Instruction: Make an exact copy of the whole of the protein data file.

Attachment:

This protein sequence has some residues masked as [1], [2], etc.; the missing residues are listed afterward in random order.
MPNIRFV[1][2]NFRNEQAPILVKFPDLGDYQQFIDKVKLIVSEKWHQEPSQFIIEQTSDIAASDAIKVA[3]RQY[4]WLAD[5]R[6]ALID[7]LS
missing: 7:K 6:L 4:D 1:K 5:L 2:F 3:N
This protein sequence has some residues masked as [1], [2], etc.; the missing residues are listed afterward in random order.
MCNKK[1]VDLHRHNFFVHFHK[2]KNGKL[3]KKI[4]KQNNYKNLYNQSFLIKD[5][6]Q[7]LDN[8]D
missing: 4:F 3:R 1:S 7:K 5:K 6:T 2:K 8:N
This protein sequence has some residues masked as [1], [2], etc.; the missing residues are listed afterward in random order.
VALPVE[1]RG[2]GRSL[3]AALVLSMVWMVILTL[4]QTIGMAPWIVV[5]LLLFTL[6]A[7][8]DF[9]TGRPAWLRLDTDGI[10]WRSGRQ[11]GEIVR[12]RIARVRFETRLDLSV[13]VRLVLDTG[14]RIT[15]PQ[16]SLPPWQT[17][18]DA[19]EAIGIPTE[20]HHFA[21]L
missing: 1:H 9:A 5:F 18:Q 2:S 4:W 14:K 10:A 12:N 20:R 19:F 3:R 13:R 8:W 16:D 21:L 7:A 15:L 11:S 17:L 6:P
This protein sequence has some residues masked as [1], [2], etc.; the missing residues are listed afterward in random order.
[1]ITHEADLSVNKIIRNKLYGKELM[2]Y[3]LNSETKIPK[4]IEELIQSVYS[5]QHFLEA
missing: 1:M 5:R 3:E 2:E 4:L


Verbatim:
This protein sequence has some residues masked as [1], [2], etc.; the missing residues are listed afterward in random order.
MPNIRFV[1][2]NFRNEQAPILVKFPDLGDYQQFIDKVKLIVSEKWHQEPSQFIIEQTSDIAASDAIKVA[3]RQY[4]WLAD[5]R[6]ALID[7]LS
missing: 7:K 6:L 4:D 1:K 5:L 2:F 3:N
This protein sequence has some residues masked as [1], [2], etc.; the missing residues are listed afterward in random order.
MCNKK[1]VDLHRHNFFVHFHK[2]KNGKL[3]KKI[4]KQNNYKNLYNQSFLIKD[5][6]Q[7]LDN[8]D
missing: 4:F 3:R 1:S 7:K 5:K 6:T 2:K 8:N
This protein sequence has some residues masked as [1], [2], etc.; the missing residues are listed afterward in random order.
VALPVE[1]RG[2]GRSL[3]AALVLSMVWMVILTL[4]QTIGMAPWIVV[5]LLLFTL[6]A[7][8]DF[9]TGRPAWLRLDTDGI[10]WRSGRQ[11]GEIVR[12]RIARVRFETRLDLSV[13]VRLVLDTG[14]RIT[15]PQ[16]SLPPWQT[17][18]DA[19]EAIGIPTE[20]HHFA[21]L
missing: 1:H 9:A 5:F 18:Q 2:S 4:W 14:K 10:A 12:N 20:R 19:F 3:R 13:R 8:W 16:D 21:L 7:A 15:L 11:S 17:L 6:P
This protein sequence has some residues masked as [1], [2], etc.; the missing residues are listed afterward in random order.
[1]ITHEADLSVNKIIRNKLYGKELM[2]Y[3]LNSETKIPK[4]IEELIQSVYS[5]QHFLEA
missing: 1:M 5:R 3:E 2:E 4:L